Anyone under the age of 18 who wants to tie the knot has to do it elsewhere. Connecticut just banned child marriages. Meaning, kids 16 and under can no longer say “I do.”
Stamford Advocate reports that Fairfield-based organization Save the Children estimates about 20,000 girls wed before the age of 18. According to Frontline, Connecticut saw 1,200 girls married off too young.
So, several lawmakers wanted to put a stop to it once and for all. Litchfield lawyer, Audrey Blondin, and her husband, Dr. Matthew Blondin first led the charge. The two discovered that Connecticut didn’t have a minimum age for marriage.
Meaning, children of any age could legally marry. Blondin said that discovery didn’t sit well with either of them:
“That really struck us. This was something local and most people had no idea. They assumed you had to be at least 16. You can’t vote until you’re 18 or buy alcohol until you’re 21, but you can get married when you’re 5.”
Yeah, that’s all sorts of extremely gross considering child marriages still remain a major issue worldwide. Hard to think that happened right in our back yard.
So, the two contacted Torrington state representative Michelle Cook and asked if she could do anything about it. After,the three drafted and co-sponsored a bill aiming to ban all marriages under the age of 18. Several other legislators, such as Senate Majority Leader Bob Duff, also pushed for the bill’s passage.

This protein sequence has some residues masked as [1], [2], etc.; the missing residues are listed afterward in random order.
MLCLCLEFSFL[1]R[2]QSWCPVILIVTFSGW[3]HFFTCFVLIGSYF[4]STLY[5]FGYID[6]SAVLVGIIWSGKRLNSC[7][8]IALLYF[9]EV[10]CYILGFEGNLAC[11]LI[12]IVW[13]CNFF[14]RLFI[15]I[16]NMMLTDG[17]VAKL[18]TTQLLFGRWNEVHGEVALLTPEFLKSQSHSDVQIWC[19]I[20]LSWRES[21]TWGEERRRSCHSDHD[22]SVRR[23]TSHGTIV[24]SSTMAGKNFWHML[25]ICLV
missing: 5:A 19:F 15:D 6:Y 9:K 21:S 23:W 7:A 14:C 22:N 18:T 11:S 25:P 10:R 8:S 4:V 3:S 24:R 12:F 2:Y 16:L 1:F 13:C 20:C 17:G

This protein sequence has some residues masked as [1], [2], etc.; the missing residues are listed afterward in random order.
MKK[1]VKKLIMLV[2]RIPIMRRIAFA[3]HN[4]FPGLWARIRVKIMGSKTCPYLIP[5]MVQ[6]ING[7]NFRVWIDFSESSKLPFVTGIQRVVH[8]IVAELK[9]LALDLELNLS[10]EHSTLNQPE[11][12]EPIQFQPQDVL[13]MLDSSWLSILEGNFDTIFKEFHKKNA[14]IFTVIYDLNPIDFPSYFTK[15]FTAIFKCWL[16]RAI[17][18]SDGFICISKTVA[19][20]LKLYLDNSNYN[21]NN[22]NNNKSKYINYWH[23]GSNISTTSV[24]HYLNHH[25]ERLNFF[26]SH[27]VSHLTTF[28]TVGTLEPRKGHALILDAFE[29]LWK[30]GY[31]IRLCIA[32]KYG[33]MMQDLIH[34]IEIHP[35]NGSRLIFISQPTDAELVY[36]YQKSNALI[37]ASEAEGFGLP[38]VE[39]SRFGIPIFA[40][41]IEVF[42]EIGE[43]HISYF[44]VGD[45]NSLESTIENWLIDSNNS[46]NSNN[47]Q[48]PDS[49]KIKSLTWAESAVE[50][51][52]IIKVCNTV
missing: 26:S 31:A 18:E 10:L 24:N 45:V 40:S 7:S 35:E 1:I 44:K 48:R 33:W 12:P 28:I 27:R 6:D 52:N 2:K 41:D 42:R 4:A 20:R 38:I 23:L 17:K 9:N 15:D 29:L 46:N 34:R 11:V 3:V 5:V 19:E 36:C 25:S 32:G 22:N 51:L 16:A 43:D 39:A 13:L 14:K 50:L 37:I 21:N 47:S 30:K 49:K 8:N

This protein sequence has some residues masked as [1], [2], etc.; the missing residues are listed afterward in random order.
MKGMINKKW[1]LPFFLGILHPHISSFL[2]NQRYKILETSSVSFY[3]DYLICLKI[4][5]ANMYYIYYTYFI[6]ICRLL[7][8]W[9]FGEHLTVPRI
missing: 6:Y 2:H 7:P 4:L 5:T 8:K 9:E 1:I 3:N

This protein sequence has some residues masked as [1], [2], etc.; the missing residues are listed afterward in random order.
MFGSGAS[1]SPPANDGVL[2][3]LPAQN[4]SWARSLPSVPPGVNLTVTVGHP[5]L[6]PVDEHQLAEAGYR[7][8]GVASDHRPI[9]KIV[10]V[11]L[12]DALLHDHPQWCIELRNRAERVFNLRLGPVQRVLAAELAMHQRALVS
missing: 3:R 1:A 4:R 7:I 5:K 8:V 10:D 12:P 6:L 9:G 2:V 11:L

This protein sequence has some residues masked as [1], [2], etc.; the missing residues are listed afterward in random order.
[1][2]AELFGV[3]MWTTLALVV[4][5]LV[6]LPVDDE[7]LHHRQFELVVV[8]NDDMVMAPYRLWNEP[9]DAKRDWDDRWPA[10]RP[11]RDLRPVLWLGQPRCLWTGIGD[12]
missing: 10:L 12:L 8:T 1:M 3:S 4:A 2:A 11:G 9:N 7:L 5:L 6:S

And, in June, they bill made it onto the floor. However, representatives reduced the minimum age to 16. However, those under the age of 18 would still need parental or a judge’s consent to tie the knot. But, several organization said that language change does more harm than good.
Organizations like Girls Not Brides, Unchained at Last and Save the Children said the law doesn’t protect girls being forced into marriage. A practice that, unfortunately, still happens here in the States.
Save the Children reports that about 100 million girls remain largely at risk of becoming brides. On top of that, 7.5 million girls marry illegally every year.
The report also added that girls who marry under the age of 18 are least likely to graduate from high school.
But, what do you think? Are teenagers mature enough to decide if they’re ready for marriage or are you glad the state stepped in?